But Rebekah skirts this little problem. Then Rebekah took the best clothes of Esau her older son, which she had in the house, and put them on her younger son Jacob. She also covered his hands and the smooth part of his neck with goatskins. (v. 14-15). The ruse worked. Isaac, deceived by the goatskins and roughness of Jacob’s skin, blessed Jacob with the blessing of the firstborn.
This example is relevant because it is used over and over in the Bible as an example of God not making His choices based on human measuring sticks. Esau, the firstborn of Isaac, the mighty hunter, and the man who subjects the land around him is the logical choice to father and lead God’s people in a hostile world. Yet Esau is rejected by God and his descendants become a thorn in the flesh of God’s people. Jacob, the smooth-skinned man of the tents, is accepted by God and becomes one of the Patriarchs of God’s chosen people, Israel.
“I have loved you,” says the Lord. But you say, “How have you loved us?” “Is not Esau Jacob’s brother?” Declares the Lord. “Yet I have loved Jacob but Esau I have hated. I have laid waste his hill country and left his heritage to jackals of the desert.” – Malachi 1:2-3 (ESV)
As it is written, “Jacob I loved, but Esau I hated.” – Romans 9:14 (ESV)
Man Looks At The Outside
In First Samuel, we are told the nation of Israel sought a king to rule over them. Initially, God chose Saul. We are told Kish had a son named Saul, as handsome a young man as could be found anywhere in Israel, and he was a head taller than anyone else. – I Samuel 9:2 (NIV)
From this brief description it is clear that Saul was the type of king and leader that people look up to (figuratively and literally). Tall and handsome, this is exactly the type of thing we like in a ruler. But don’t miss that even though God gave the people the exact type of ruler they desired, he chose him from a lowly position. Saul responds to Samuel: Saul answered, “But am I not a Benjamite, from the smallest tribe of Israel, and is not my clan the least of all the clans of the tribe of Benjamin? Why do you say such a thing to me?” In other words, if you’re going to choose a king, how is it that you’re choosing a king from the lowliest of tribes?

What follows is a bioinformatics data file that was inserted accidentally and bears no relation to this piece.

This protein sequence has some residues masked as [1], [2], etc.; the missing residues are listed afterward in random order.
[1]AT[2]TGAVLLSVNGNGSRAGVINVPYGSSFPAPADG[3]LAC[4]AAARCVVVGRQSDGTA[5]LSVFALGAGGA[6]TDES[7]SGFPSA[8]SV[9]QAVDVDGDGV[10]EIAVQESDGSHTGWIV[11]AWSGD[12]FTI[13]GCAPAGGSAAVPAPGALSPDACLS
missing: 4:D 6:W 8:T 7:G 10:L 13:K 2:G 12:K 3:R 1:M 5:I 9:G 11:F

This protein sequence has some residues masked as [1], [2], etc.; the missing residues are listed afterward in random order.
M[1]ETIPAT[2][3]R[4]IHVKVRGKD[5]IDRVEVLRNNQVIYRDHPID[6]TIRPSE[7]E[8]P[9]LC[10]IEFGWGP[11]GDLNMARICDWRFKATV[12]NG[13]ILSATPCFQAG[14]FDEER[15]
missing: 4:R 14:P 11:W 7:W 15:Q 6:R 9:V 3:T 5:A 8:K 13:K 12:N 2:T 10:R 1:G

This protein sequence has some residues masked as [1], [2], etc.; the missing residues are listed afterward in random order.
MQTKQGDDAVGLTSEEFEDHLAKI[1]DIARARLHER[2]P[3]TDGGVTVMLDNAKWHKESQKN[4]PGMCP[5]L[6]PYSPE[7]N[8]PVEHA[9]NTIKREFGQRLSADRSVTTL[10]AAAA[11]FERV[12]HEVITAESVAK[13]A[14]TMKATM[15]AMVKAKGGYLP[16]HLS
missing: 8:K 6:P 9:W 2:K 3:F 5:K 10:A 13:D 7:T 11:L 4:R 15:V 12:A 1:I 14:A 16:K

Later, because of Saul’s sin, God rejects this tall and handsome leader in favor of someone even more lowly. Samuel is told to go to the house of Jesse, a lowly Shepherd also from the tribe of Benjamin. He parades his seven oldest sons in front of Samuel, yet each one is rejected by God. Finally, Jesse is told to go fetch his youngest son, David, who was thought unworthy to bring before the great prophet. And, as we say, the rest is history.
A revealing exchange takes place between God and Samuel after Samuel sees the eldest son. When they arrived, Samuel saw Eliab and thought, “Surely the Lord’s anointed stands here before the Lord.” But the Lord said to Samuel, “Do not consider his appearance or his height, for I have rejected him. The Lord does not look at the things people look at. People look at the outward appearance, but the Lord looks at the heart.” – I Samuel 16:6-7 (NIV)
I am all for manliness. The culture around us decries any masculinity as “toxic masculinity”. It is certainly a ploy to destroy the beauty of God’s original design for the two genders. However, we must be careful not to swing the pendulum too far the other direction, creating a counter-movement where arbitrary measuring sticks become the standard of manliness.
The biblical view of man as a protector turns into a showcase of who has the biggest and best personal armory, or who is the better huntsman. The biblical view of man as a provider turns into a vehicle showcase as to who owns the best pickup truck. And the biblical view of man as the head of his family deteriorates into a contest of beards. Is any of this wrong, per se? I would say no. But if it’s used to elevate one’s own pride or vanity, or used to look down on others, then I would say those who hold these views may need to take a step back and reconsider.